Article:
Accounting issues and the consolidation of full results from its Macau hotel-casino into the company's overall financial picture left MGM Resorts International with a large net loss for first quarter.
The casino operator said Thursday it lost $203.3 million in the period that ended March 31, compared with a loss of $89.8 million in the same quarter last year. The figures translated into a loss per share of 44 cents, compared to 18 cents per share in the 2011 first quarter.
However, with results from the MGM Grand Macau now part of the company's overall quarterly earnings, MGM Resorts said revenues grew 51 percent to $2.3 billion. Without the Macau casino, MGM Resorts said its overall revenues would have still increased 5 percent.
"We continue to see growth across our domestic business fundamentals with revenues, casino volumes, (revenue per available room) and adjusted cash flow all increasing year over year," MGM Resorts Chairman Jim Murren said in a statement.
MGM Resorts net loss included provisions for various taxes and loss for debt retirement.
On the Strip, MGM Resorts saw its net revenues increase 5.6 percent to $1.17 billion. At the Bellagio, net revenues increased 13 percent.
At CityCenter, which includes the Aria, net revenues declined $234 million compared with $263 million in the prior year quarter while adjusted cash flow fell to $32 million from $64 million.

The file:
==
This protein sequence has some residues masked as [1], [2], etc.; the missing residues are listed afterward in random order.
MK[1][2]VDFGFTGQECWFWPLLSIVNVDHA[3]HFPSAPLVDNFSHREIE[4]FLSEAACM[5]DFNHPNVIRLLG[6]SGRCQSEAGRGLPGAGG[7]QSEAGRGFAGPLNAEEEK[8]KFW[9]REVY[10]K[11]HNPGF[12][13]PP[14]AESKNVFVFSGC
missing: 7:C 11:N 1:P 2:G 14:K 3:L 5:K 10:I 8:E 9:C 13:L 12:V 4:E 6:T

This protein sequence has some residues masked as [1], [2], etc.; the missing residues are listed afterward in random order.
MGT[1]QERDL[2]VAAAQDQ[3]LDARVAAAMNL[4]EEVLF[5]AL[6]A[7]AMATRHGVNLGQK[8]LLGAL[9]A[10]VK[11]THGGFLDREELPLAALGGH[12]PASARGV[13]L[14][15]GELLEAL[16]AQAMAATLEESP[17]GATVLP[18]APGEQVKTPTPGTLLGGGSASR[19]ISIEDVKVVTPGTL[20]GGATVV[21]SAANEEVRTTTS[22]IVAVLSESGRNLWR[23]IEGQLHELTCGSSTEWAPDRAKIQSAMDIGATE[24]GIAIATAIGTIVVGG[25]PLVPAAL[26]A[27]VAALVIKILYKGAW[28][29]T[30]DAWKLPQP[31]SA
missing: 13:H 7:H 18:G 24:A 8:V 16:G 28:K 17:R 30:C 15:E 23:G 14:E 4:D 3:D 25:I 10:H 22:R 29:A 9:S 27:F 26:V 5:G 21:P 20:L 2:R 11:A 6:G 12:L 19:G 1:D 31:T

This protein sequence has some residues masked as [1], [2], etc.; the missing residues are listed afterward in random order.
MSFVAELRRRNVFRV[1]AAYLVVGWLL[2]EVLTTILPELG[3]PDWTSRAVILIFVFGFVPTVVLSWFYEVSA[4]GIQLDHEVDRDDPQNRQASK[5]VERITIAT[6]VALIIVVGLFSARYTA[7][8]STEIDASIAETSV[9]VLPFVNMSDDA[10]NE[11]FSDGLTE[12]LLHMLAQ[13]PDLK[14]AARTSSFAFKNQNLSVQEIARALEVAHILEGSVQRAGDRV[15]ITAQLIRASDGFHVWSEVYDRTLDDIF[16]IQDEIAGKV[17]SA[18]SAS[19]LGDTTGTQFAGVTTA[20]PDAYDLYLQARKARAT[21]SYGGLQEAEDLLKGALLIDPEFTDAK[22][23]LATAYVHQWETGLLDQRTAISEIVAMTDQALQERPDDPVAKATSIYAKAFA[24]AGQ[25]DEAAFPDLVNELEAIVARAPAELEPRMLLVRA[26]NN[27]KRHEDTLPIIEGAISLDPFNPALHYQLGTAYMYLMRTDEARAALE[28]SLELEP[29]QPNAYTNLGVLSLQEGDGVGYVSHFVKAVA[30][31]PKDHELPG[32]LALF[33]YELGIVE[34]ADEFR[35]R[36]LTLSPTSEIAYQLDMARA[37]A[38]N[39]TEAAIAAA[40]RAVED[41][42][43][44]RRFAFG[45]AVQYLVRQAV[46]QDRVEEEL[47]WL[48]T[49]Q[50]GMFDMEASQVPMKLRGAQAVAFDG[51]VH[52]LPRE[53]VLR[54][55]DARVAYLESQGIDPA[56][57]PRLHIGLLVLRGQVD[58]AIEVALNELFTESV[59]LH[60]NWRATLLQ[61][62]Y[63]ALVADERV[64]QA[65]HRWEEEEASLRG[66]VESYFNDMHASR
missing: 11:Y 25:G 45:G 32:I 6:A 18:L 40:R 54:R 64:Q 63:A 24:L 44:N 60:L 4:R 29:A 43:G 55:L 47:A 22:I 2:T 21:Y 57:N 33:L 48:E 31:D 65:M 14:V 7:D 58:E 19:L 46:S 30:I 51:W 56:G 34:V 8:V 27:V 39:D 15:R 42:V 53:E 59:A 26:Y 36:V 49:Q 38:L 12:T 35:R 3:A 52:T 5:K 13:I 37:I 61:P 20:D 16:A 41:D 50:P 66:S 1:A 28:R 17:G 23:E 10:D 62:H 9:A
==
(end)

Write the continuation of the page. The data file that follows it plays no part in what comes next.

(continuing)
MGM Resorts said Aria's table games hold percentage was significantly below the low end of its normal range, affecting what the company collected in gaming revenues. Aria's occupancy percentage was 86 percent and its average daily room rate was $205, resulting in revenue per available room of $177, a 3 percent increase compared to the prior year first quarter.
The MGM Grand Macau earned net revenue of $702 million, an 18 percent increase.
At the end of the quarter, MGM Resorts had approximately $13.4 billion of long-term debt.
KDP Investment Advisors gaming analyst Barbara Cappaert noted that MGM Resorts undertook a series of moves during the quarter, which extended the company's debt maturities.
"MGM's performance while better was still mixed in our minds," Cappaert said in a research note. "Not all properties are registering gains in cash flow which suggests to us that there could be a slowing in the recovery in Las Vegas. This is something to watch very closely."
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